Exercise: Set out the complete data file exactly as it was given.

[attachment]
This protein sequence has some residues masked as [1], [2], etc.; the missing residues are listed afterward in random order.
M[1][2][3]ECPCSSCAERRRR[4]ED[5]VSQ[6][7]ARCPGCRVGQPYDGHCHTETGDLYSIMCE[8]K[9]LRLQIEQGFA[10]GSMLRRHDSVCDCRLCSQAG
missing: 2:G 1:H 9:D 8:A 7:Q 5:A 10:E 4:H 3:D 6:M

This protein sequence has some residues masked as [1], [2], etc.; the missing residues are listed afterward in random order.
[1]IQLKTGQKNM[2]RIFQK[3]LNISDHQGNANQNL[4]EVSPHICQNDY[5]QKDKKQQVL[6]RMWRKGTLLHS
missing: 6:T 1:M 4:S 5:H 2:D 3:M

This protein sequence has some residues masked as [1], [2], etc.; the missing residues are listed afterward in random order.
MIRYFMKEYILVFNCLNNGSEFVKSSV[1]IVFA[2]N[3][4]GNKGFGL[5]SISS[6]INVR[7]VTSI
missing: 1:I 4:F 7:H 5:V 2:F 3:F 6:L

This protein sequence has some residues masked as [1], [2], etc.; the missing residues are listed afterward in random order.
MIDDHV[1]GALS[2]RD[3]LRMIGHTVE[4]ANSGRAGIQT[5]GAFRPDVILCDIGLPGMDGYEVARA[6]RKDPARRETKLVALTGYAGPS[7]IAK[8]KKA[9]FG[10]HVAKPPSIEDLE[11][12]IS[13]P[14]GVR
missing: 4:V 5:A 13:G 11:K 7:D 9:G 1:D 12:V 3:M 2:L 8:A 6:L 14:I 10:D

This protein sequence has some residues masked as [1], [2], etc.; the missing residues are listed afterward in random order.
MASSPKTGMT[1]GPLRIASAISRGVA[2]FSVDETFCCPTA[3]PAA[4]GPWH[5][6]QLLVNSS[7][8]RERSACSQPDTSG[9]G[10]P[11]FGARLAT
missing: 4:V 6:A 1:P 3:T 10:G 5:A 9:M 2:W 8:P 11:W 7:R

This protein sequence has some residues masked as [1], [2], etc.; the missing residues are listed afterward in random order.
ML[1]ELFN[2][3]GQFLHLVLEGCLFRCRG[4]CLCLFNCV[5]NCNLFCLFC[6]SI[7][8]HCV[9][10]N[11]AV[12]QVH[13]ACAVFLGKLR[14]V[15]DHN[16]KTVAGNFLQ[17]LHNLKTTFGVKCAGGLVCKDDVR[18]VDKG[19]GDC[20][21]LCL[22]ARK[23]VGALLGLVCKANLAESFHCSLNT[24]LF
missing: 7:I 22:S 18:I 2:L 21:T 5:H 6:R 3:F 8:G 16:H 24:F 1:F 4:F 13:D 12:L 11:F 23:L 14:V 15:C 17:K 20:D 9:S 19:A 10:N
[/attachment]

This protein sequence has some residues masked as [1], [2], etc.; the missing residues are listed afterward in random order.
M[1][2][3]ECPCSSCAERRRR[4]ED[5]VSQ[6][7]ARCPGCRVGQPYDGHCHTETGDLYSIMCE[8]K[9]LRLQIEQGFA[10]GSMLRRHDSVCDCRLCSQAG
missing: 2:G 1:H 9:D 8:A 7:Q 5:A 10:E 4:H 3:D 6:M

This protein sequence has some residues masked as [1], [2], etc.; the missing residues are listed afterward in random order.
[1]IQLKTGQKNM[2]RIFQK[3]LNISDHQGNANQNL[4]EVSPHICQNDY[5]QKDKKQQVL[6]RMWRKGTLLHS
missing: 6:T 1:M 4:S 5:H 2:D 3:M

This protein sequence has some residues masked as [1], [2], etc.; the missing residues are listed afterward in random order.
MIRYFMKEYILVFNCLNNGSEFVKSSV[1]IVFA[2]N[3][4]GNKGFGL[5]SISS[6]INVR[7]VTSI
missing: 1:I 4:F 7:H 5:V 2:F 3:F 6:L

This protein sequence has some residues masked as [1], [2], etc.; the missing residues are listed afterward in random order.
MIDDHV[1]GALS[2]RD[3]LRMIGHTVE[4]ANSGRAGIQT[5]GAFRPDVILCDIGLPGMDGYEVARA[6]RKDPARRETKLVALTGYAGPS[7]IAK[8]KKA[9]FG[10]HVAKPPSIEDLE[11][12]IS[13]P[14]GVR
missing: 4:V 5:A 13:G 11:K 7:D 9:G 1:D 12:V 3:M 2:L 8:A 6:L 14:I 10:D

This protein sequence has some residues masked as [1], [2], etc.; the missing residues are listed afterward in random order.
MASSPKTGMT[1]GPLRIASAISRGVA[2]FSVDETFCCPTA[3]PAA[4]GPWH[5][6]QLLVNSS[7][8]RERSACSQPDTSG[9]G[10]P[11]FGARLAT
missing: 4:V 6:A 1:P 3:T 10:G 5:A 9:M 2:W 8:P 11:W 7:R

This protein sequence has some residues masked as [1], [2], etc.; the missing residues are listed afterward in random order.
ML[1]ELFN[2][3]GQFLHLVLEGCLFRCRG[4]CLCLFNCV[5]NCNLFCLFC[6]SI[7][8]HCV[9][10]N[11]AV[12]QVH[13]ACAVFLGKLR[14]V[15]DHN[16]KTVAGNFLQ[17]LHNLKTTFGVKCAGGLVCKDDVR[18]VDKG[19]GDC[20][21]LCL[22]ARK[23]VGALLGLVCKANLAESFHCSLNT[24]LF
missing: 7:I 22:S 18:I 2:L 21:T 5:H 6:R 3:F 8:G 16:H 24:F 1:F 4:F 13:D 12:L 11:F 23:L 14:V 15:C 17:K 20:D 9:S 19:A 10:N